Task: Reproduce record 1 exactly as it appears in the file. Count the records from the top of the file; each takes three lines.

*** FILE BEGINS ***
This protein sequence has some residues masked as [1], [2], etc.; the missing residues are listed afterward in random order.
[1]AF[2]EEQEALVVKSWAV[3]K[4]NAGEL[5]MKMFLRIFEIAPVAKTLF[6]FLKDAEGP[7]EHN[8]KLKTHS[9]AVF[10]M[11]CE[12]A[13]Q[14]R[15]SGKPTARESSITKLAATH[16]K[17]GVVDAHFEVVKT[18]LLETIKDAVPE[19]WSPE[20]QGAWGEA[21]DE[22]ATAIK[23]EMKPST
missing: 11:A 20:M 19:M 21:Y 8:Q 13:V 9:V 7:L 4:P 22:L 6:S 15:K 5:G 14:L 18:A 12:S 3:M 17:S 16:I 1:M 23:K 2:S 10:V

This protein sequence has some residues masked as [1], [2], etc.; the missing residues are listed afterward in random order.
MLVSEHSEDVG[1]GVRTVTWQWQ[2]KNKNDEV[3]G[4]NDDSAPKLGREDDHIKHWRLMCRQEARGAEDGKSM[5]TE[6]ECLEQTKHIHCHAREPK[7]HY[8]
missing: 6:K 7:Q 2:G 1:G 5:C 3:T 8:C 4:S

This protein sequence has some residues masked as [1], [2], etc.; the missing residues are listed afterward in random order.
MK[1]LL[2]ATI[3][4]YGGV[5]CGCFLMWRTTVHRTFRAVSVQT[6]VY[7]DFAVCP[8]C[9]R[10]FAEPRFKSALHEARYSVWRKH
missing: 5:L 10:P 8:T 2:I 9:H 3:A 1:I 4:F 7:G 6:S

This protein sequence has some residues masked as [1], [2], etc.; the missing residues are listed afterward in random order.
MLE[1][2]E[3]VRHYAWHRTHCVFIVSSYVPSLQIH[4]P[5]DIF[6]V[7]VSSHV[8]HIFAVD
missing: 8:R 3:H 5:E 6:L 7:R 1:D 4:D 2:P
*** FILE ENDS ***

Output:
This protein sequence has some residues masked as [1], [2], etc.; the missing residues are listed afterward in random order.
[1]AF[2]EEQEALVVKSWAV[3]K[4]NAGEL[5]MKMFLRIFEIAPVAKTLF[6]FLKDAEGP[7]EHN[8]KLKTHS[9]AVF[10]M[11]CE[12]A[13]Q[14]R[15]SGKPTARESSITKLAATH[16]K[17]GVVDAHFEVVKT[18]LLETIKDAVPE[19]WSPE[20]QGAWGEA[21]DE[22]ATAIK[23]EMKPST
missing: 11:A 20:M 19:M 21:Y 8:Q 13:V 9:V 7:L 4:P 22:L 6:S 15:K 5:G 14:L 18:A 12:S 3:M 17:S 16:I 1:M 23:K 2:S 10:V